The Dutch Disability Act

One of my goals this year was getting a good understanding how the General Disability Act applies to my situation. Specifically where it comes to my sculpting practice and my ability to turn clay sculptures into bronzes. And huzzah! I’ve succeeded! …. Sort of. Let’s just say that the Dutch Disability Act is hella complicated. In a: “We urge people to get back to work, but the financial consequences when they fail could be disastrous. And whoops. We totally forgot to mention that.” (Except, I’ve learned today, on the international website of the Employee Insurance Agency)

The past two months I’ve contacted medical benefits specialists, reintegration specialists and a few advisors. Most of the time, they told me they “couldn’t be of service, because my personal situation was outside their realm of expertise”. And the few that did offer advice, gave me contradictory information. Which, I’ve got to tell you, is less helpful than you might think.

These are experts. They know the General Disability Act inside and out! And yet, they couldn’t give me a clear answer.

It was time to put on my big-girl panties. I had to contact the Employee Insurance Agency that provides the medical benefits. This organization is, frankly, a nightmare to navigate, BUT I was able to get in touch with some kind people willing to put their answers for me on paper. Well, digital paper, but still: Black and white pixels. I love this for two reasons:
1. My brain does not remember things very well, so a phone call ends with me thinking: “Lovely chat! What did we talk about again?”
2. Having things in black and white means that if things go bonkers in the future, and I’m being told that I did not uphold the law, I can point towards this conversation.

Let’s Talk About Rules and Regulations

So this is my main question: I have no intention of selling art and making profit, because these two things are too stressful for me and undermine my fragile health. What I want is to just keep developing my skills. Showing my pieces in exhibitions would also be grand. For that, they need to be cast in bronze. How would I be able to do this, without crossing the rules.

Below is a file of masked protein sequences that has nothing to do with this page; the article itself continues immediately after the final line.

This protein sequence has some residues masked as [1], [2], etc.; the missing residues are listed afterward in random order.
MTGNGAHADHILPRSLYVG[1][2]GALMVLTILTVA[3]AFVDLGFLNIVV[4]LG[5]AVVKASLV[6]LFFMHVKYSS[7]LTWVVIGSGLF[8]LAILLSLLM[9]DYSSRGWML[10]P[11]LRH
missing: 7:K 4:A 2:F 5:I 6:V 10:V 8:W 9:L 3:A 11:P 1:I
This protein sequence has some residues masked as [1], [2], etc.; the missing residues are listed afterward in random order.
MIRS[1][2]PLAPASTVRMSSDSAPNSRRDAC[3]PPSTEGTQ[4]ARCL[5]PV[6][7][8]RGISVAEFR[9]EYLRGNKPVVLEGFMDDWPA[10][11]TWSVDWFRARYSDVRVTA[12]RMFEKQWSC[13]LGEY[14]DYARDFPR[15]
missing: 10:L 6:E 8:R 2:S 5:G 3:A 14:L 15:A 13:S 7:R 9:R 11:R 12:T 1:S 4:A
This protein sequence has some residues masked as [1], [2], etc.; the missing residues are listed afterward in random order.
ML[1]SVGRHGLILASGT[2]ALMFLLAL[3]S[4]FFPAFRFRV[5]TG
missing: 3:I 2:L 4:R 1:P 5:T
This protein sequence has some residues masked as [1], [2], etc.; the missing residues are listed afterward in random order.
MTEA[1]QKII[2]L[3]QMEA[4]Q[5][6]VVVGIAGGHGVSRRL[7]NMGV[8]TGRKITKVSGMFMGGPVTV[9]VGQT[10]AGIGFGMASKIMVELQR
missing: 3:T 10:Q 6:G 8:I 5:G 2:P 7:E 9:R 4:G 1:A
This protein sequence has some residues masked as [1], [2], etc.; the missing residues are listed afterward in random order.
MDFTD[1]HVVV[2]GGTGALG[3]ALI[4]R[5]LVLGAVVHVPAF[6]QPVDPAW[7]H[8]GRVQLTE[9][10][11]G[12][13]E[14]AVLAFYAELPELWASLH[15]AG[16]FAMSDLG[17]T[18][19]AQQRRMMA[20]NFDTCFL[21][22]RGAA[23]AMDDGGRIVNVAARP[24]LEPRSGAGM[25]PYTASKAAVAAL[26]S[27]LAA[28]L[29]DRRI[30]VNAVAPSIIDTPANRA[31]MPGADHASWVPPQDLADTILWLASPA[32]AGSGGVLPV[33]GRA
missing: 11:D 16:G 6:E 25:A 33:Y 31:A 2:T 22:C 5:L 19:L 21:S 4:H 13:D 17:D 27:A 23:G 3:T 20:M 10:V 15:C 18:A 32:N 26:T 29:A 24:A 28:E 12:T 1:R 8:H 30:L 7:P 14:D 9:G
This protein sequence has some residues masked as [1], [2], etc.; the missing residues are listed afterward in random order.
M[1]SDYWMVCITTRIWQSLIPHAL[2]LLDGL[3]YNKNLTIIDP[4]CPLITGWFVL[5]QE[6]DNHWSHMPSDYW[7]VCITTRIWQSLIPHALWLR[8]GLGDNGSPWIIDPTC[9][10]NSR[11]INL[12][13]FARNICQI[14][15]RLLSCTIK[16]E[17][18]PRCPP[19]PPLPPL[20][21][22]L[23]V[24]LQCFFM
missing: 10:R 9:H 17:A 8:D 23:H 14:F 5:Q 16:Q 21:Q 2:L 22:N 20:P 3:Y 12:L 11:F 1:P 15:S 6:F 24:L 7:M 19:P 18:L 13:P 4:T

And here’s where you need pull out a university degree! Because the Dutch disability benefits for adults (yes, we have a different one for those who became disabled as children) is called WIA. This is an overarching term though. Within WIA there are two main categories:

  1. IVA benefit: This pension is meant for those whose ability to work is severely limited and who won’t recover now, or in the future.
  2. WGA benefit: Is meant for those who are still able to work to some extent either now, or somewhere in the future.

Both benefits are based on a person’s last monthly wage. Meaning that if you did not earn any money prior to applying for WIA, you can’t be granted medical benefits. But instead, you’ll be redirected to welfare. It also means that how much money you will receive, depends on how much you earned prior to getting disabled. This wage also determines the next important thing.

Working While Receiving Benefit

Our government incentivizes working. The entire Disability Act is designed to get people back on their feet. But how much money you’re allowed to earn next to your benefit depends again on how much money you made prior to getting sick.

  1. If you receive an IVA benefit, you’re allowed to make up to 20% of your previous wage.
  2. For the WGA benefit, this is 100%.

If you make more for over a year, you will lose your benefit. In the case of IVA, this means that you will instead be given a WGA benefit. But in the case of WGA, the agency will consider you ‘healed’.

Of course, when your previous monthly wage was – say – €4000, there’s no issue here. But if a person’s benefits are based on an income of €800, there is no way this individual could survive in my country. They’ll be making less than half of minimum wage.

Those who receive an IVA are not required to work. It is strictly voluntary. But if you receive a WGA benefit, one of the main obligations is that you will look for ‘appropriate work’. If you do not work the hours the Employee Insurance Agency thinks you are able to, you’ll be stripped of your regular WGA benefit and given an ‘Earning Capacity Incentive Benefit’, only allowing you a percentage of minimum wage instead.

Back To My Situation

I am the lucky receiver of an IVA benefit. And my previous wage was so low that if I make barely any profit in a year, I will lose my pension.

Now, to be able to afford the bronze to cast my work, I will need to sell one of my sculptures. These ain’t cheap. it’s going to be really easy for me to cross the maximum amount of profit I’m allowed to make in a year.  

This doesn’t mean that the dream is over, mind you. It’s just that I’ll have to be really, really careful. Like I’m a tightrope dancer. Balancing above the lava. Holding a time bomb over my head. While someone is cheerfully cutting the rope.

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